In response to the number of Mcards that turned into nothing more than tattered plastic remains, the University introduced an improved, more durable, Mcard earlier this year.

Paul Wong
The University has replaced the original white Mcard (left) with a redesigned, more durable yellow version.<br><br>Photo illustration by DEBBIE MIZEL/Daily

“The University was aware of the delamination problem,” said Fred White, associate director of financial operations for special projects. “We issued replacement cards free of charge to students who turned in their problem cards. The composite of the new card is comparable to a Visa or MasterCard and we do not anticipate this problem with the new card.”

The color of the card has created distaste among some University students, who find the new design worse than its white predecessor. However, others believe that the new card won”t be as easy to lose.

“It”s bright. You can”t lose it,” said Art and Design freshman Kevin Zaloga. “But when I left it at home the other weekend, when I came back I was out of luck. I couldn”t get into the dorms, get meals, or anything. If we had a database rather than a card, or something you already have on you, that would be more convenient.”

The design introduced this year replaced the white background model in place since the Mcard was created in 1995. With more than 108,000 faculty, students and visitors holding active Mcards, the old version may still be scanned across campus for building and library access, dorm meals, Entre Plus and identification.

One notable difference of the new yellow card is the elimination of the cash chip a concept similar to a debit card that failed to take among Mcard holders and local retailers.

The gold cash chip feature in the old Mcard has been discontinued due to the “limitations of the current chip technology and equipment, as well as financial reasons,” said White.

The cash chip equipment was in need of expensive repair and upgrades, which exceeded the revenue and benefits provided.

Getting rid of the cash chip also made sense financially. Cards without the chip cost 33 cents per card, but those with the cash chip cost $3.16 per card.

“There may be other technologies than the chip that we”re going to look into,” White said.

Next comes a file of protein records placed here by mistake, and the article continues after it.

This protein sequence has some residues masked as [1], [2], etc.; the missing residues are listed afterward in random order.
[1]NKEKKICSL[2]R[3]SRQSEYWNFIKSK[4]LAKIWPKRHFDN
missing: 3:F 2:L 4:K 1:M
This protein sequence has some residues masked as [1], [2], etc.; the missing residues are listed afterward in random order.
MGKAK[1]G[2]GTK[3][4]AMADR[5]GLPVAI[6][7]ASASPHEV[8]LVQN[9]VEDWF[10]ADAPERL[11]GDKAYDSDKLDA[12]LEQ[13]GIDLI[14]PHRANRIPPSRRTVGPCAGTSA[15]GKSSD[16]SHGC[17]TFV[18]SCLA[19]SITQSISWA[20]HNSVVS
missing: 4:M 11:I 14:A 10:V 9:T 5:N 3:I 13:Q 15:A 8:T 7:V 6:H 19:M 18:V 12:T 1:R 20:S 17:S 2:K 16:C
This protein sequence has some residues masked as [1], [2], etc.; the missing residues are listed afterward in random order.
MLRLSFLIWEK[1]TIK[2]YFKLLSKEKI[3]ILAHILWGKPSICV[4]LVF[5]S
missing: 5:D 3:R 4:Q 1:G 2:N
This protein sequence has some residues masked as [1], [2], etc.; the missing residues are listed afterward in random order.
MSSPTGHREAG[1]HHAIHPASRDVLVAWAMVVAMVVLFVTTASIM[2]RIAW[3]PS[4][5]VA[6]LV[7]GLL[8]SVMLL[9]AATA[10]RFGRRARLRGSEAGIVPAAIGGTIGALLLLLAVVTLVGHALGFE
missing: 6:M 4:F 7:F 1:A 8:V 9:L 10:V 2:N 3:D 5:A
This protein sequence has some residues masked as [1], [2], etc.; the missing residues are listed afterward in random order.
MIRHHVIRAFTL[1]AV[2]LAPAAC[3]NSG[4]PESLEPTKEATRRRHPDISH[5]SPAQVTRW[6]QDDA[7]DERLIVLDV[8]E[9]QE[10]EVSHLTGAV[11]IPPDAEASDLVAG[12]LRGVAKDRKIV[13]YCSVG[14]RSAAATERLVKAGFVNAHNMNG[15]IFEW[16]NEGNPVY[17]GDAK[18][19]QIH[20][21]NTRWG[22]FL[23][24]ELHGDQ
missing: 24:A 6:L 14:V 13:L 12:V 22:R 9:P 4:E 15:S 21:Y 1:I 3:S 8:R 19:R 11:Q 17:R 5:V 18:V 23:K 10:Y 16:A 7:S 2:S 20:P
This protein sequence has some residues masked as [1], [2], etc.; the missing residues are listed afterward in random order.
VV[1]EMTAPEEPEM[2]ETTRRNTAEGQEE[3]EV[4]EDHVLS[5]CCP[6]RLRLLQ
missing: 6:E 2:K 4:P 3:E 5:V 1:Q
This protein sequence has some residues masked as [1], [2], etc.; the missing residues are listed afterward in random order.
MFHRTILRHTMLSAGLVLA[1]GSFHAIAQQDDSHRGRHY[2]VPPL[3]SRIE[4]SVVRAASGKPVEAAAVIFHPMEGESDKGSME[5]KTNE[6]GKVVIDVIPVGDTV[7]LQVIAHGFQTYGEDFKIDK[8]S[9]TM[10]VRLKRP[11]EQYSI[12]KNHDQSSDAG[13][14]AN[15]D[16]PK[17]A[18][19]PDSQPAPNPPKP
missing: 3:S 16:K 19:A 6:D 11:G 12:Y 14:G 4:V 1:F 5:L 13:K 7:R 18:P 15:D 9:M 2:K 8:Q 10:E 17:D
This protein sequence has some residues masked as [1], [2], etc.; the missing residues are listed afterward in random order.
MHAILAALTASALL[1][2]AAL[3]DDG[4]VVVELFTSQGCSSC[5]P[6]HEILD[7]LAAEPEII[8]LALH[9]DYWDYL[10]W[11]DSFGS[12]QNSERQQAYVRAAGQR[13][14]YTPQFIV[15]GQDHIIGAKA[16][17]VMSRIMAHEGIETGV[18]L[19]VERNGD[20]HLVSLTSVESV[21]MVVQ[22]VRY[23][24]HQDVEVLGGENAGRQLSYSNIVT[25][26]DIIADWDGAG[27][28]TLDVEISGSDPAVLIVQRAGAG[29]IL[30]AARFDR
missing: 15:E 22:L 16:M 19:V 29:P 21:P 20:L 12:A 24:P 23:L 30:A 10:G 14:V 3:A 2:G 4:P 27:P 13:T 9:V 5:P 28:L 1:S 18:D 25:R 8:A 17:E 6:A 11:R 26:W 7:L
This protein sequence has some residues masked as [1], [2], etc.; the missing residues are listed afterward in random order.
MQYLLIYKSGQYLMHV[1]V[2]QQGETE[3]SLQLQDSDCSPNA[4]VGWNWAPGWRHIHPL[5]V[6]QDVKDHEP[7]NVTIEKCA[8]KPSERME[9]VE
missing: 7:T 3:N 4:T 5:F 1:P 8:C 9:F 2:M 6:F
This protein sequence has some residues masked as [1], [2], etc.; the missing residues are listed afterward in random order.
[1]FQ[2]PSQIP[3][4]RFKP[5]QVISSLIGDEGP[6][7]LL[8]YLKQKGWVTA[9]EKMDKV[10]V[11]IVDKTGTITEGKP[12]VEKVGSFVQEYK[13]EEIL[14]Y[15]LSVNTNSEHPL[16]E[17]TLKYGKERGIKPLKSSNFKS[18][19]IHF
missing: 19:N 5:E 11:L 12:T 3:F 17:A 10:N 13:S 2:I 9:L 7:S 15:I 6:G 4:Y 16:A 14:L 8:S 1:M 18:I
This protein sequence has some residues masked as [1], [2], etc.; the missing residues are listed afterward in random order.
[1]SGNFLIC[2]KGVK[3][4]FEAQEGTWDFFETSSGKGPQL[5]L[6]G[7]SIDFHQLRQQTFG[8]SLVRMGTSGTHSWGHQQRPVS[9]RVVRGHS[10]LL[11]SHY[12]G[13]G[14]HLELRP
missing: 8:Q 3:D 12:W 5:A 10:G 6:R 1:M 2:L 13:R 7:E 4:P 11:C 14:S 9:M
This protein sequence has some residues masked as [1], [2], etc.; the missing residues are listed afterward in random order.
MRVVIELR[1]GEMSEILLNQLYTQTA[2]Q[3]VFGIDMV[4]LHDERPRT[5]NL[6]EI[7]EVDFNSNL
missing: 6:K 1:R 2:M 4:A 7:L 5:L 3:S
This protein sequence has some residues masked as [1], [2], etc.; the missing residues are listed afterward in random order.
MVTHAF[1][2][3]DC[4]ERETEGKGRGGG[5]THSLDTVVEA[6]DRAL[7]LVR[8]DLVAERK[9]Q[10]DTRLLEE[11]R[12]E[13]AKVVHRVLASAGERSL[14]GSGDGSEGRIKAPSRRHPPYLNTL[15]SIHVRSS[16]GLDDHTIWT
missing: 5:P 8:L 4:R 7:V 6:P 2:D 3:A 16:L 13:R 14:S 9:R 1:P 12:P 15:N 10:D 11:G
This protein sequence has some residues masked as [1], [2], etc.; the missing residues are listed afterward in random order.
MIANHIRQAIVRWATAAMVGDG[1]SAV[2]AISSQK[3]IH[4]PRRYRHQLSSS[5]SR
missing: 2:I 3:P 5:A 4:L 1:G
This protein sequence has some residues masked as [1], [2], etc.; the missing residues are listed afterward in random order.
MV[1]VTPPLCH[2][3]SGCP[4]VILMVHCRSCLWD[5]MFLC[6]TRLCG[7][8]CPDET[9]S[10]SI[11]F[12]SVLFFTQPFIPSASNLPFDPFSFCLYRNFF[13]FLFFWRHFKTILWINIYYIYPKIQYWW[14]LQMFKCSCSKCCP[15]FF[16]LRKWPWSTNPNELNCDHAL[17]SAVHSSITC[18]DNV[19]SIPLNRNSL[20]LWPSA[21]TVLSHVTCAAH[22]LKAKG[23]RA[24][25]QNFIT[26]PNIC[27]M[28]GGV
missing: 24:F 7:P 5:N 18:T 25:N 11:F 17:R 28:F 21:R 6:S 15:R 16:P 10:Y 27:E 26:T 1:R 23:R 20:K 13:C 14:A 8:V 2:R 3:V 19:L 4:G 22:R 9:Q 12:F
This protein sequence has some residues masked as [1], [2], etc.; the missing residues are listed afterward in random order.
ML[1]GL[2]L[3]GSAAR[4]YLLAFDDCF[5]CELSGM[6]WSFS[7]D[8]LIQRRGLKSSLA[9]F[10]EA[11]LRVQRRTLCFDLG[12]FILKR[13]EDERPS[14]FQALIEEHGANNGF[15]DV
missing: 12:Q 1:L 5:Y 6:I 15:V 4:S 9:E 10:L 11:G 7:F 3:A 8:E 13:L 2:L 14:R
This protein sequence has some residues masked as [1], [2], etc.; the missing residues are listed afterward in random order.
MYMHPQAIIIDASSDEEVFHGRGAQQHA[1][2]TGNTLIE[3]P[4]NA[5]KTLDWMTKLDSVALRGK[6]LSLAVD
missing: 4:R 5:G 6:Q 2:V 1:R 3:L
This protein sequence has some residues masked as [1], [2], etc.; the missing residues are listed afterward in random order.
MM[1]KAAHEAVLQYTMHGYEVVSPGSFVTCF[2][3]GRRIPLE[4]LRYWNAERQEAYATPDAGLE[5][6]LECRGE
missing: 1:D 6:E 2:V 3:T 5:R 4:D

The cash chip “never developed like they thought it would,” said Jim Decker, owner of Decker”s Drugs on South State Street. “With debit cards and everything else there wasn”t a great need for it.”

“With the ease of students acquiring the Visa or MasterCard, and since they have reward programs, the other card certainly wasn”t able to do anything they couldn”t,” said Bud Van Der Wege, owner of Moe”s Sport Shops. “I think it was a noble effort, but Visa and MasterCard area attuned to the college community the purchasing power would never equal that.

“If the University would start another card program in the future, we would surely participate.”

Mcard holders who did not spend the money on their cash chip may visit the Mcard Center in the Student Activities Building this fall for a refund. Termination of the cash chip will not affect the Entre Plus plan.

For a $20 replacement fee, a “free” TCF Bank checking account along with various bank perks is provided for all carriers of the new card. TCF has joined with the University of Minnesota, Northern Illinois University and other colleges with similar card programs.

“TCF Bank had demonstrated a high degree of expertise in campus programs,” White said. “The Mcard program has been impressed by TCF”s commitment to provide quality customer service and financial products to the University community.”

The account allows access to ATMs throughout campus, but many of the non-TCF machines have a $2 per-use access charge. There are only four machines on campus currently.

“We”re definitely looking at additional machines on and around campus,” said Jennifer Daugherty, regional manager of TCF Bank.

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